For some in Westminster, a week in politics will never have seemed longer. Financial markets are still reeling from the announcement of the £40bn of deficit-financed income tax cuts announced last week. The ramifications through the financial system are myriad but stem from the decisions of UKG heaping more uncertainty onto markets that were already bracing themselves for a difficult few months.
Our budget response last week referred to the decisions made by UKG as being a gamble. Tax cuts do not necessarily lead to growth, and the additional tax revenues and lower debt/deficit:GDP ratios that would come with that growth. The absence of an OBR forecast, which may have helped reassure the markets that the plans were credible, did not help (and of course, the OBR could have been less supportive of the plans than the Chancellor would have hoped for). The upshot is that the risk that the UKG will have permanently higher borrowing has increased, leading to a fall in the value of government bonds. Inflation has become even harder to predict and with that the future path for interest rates. All this has real implications for markets that we all come into contact with, including most notably pensions and mortgages.
The tax cuts announced last week were part of a plan for growth that the Chancellor and the PM are holding firm on. The hope is that it will boost the labour supply by incentivising people to work more. By abolishing the additional rate, it is hoped more high earners people will want to work in the UK. Whether or not it works depends on whether people change their behaviour in light of the tax cuts, or whether other factors override the increased financial incentive. For example, for basic rate tax payers, there may be structural barriers that constrain their ability to work – the availability of childcare being an obvious example. Additional rate tax payers may not see the tax cut as being substantial enough to make them relocate, or they may not be able to due to visa restrictions. There are promises of further supply side reforms in the coming months, including on childcare and visas, that may increase confidence that the plan is credible, but at the moment, only a notable few appear to believe it is guaranteed to succeed.
Some of the trailed reforms will apply UK wide, and changes to rules around immigration will be keenly anticipated by many businesses in Scotland. Others, such as reform in childcare, may not apply in Scotland as provision of publicly funded childcare falls under devolved competence. Increased spending on childcare by Westminster could lead to additional consequentials to Scotland. However, in terms of the Scottish budget, there is always the risk that additional consequentials from one area are offset by decisions to cut spending in other departments.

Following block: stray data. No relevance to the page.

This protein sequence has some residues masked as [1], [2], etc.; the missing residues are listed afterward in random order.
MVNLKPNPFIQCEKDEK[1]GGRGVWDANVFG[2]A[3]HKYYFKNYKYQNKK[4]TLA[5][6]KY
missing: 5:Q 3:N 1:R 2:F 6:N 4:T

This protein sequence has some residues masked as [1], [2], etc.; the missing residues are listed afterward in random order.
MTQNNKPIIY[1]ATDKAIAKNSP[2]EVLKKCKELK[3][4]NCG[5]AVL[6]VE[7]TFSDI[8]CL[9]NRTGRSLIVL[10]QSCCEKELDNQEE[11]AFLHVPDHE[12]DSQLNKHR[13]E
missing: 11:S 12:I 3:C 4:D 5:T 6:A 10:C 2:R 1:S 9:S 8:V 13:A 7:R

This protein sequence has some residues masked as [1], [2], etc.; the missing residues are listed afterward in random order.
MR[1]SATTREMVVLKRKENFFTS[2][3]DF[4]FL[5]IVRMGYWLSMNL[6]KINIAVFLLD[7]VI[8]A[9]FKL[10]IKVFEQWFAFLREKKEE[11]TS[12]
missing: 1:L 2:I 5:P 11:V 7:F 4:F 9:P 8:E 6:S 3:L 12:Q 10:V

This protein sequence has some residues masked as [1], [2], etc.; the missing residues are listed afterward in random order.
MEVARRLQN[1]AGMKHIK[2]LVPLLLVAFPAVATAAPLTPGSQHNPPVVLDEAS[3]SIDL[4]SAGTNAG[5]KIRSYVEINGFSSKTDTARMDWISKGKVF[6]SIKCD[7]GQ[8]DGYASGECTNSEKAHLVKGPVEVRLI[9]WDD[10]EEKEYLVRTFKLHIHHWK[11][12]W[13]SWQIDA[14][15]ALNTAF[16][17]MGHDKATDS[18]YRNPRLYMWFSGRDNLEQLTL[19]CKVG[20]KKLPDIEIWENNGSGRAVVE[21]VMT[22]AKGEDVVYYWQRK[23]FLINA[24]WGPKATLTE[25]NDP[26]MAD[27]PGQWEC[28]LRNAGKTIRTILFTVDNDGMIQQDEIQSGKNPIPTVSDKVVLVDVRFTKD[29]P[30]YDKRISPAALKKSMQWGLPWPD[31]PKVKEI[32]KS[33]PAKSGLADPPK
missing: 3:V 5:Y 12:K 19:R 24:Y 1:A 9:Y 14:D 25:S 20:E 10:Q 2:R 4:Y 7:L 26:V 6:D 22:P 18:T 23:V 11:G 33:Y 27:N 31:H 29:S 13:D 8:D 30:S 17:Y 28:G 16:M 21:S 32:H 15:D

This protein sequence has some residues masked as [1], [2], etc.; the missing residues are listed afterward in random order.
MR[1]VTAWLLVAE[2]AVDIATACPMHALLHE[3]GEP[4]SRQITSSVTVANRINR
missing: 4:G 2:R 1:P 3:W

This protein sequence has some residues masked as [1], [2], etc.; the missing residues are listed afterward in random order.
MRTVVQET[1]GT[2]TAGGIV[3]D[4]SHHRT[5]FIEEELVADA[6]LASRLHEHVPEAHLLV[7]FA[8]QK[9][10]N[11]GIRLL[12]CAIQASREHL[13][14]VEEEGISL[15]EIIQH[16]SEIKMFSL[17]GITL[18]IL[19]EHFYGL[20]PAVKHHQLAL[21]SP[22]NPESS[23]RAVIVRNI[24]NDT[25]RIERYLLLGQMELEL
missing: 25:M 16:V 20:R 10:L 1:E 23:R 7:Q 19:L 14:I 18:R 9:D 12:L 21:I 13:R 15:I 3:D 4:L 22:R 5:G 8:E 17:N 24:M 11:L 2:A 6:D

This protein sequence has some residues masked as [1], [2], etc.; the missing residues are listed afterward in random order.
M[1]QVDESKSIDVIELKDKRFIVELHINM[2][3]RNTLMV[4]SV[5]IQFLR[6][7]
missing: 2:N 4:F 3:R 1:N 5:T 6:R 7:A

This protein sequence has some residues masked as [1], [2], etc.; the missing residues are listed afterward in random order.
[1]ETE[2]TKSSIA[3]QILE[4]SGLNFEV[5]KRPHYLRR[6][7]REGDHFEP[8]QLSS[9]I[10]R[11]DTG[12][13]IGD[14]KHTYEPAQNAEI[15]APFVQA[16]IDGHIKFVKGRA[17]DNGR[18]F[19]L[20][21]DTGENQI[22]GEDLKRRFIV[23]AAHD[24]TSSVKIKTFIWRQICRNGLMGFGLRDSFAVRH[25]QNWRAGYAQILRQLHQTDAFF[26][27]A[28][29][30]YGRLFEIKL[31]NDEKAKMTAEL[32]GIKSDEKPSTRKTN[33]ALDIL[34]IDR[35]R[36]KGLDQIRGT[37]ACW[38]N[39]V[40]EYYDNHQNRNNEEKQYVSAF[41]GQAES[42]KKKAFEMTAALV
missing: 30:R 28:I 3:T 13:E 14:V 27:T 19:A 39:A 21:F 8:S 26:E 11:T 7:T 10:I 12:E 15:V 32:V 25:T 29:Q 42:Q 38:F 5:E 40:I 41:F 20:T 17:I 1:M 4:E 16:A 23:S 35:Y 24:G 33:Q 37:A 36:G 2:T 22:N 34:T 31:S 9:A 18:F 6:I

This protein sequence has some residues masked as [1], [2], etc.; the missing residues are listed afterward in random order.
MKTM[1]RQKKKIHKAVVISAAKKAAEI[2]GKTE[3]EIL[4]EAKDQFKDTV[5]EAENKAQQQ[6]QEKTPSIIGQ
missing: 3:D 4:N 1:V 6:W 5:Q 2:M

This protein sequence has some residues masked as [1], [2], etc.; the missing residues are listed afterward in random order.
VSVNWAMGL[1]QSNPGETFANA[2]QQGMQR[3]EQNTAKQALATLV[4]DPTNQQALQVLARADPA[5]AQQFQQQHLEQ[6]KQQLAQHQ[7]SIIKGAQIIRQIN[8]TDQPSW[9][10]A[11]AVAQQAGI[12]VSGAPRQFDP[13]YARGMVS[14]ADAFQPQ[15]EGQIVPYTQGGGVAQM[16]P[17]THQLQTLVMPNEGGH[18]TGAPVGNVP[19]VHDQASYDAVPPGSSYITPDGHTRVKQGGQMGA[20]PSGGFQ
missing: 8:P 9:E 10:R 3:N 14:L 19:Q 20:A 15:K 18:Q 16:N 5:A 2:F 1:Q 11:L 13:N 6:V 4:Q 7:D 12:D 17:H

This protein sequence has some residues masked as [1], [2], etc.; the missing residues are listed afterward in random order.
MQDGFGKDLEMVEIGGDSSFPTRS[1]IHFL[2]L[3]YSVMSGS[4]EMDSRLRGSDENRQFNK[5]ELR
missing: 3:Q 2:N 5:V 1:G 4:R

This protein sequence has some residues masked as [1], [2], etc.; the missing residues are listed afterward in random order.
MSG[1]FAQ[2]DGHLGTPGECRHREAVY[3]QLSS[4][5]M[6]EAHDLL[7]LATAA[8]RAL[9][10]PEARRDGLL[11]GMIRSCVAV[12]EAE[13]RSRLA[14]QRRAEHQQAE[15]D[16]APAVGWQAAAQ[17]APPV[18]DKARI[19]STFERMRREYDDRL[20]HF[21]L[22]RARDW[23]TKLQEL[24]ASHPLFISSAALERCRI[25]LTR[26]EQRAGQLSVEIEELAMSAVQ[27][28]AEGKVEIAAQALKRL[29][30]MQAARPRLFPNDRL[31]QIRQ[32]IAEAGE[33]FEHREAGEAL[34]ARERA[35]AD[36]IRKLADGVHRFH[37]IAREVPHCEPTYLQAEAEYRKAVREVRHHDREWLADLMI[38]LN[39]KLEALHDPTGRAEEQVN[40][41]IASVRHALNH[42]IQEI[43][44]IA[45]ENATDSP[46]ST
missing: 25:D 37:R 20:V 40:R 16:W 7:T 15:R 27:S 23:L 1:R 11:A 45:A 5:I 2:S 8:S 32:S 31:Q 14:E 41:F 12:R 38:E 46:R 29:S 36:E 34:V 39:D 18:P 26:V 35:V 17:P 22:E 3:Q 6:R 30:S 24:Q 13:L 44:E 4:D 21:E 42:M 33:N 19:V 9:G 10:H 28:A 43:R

That appears increasingly likely. This week, UKG departments have been asked to look for savings in departmental spending, which looks like an attempt to sure up fiscal credibility from the other side of the ledger. This leaves the Scottish Government, along with everyone else, dealing with more uncertainty than they expected just over a week ago. The Emergency Budget Response from John Swinney has been pushed back to late October, but it will be difficult for the Scottish Government to act decisively until more is known about what the UKG will do next. For that we may have to wait until late November, when we also expect to see OBR’s assessment of the UKG’s plans.
Next week, we will be publishing our quarterly Economic Commentary which will provide insight and analysis on the pressures that were already facing the Scottish Economy. The events of the last week are having ramifications on the real economy, but there were of course multiple issues that businesses and households were already trying to deal with. Look out for our report on Tuesday 4th October.
Mairi is the Director of the Fraser of Allander Institute. Previously, she was the Deputy Chief Executive of the Scottish Fiscal Commission and the Head of National Accounts at the Scottish Government and has over a decade of experience working in different areas of statistics and analysis.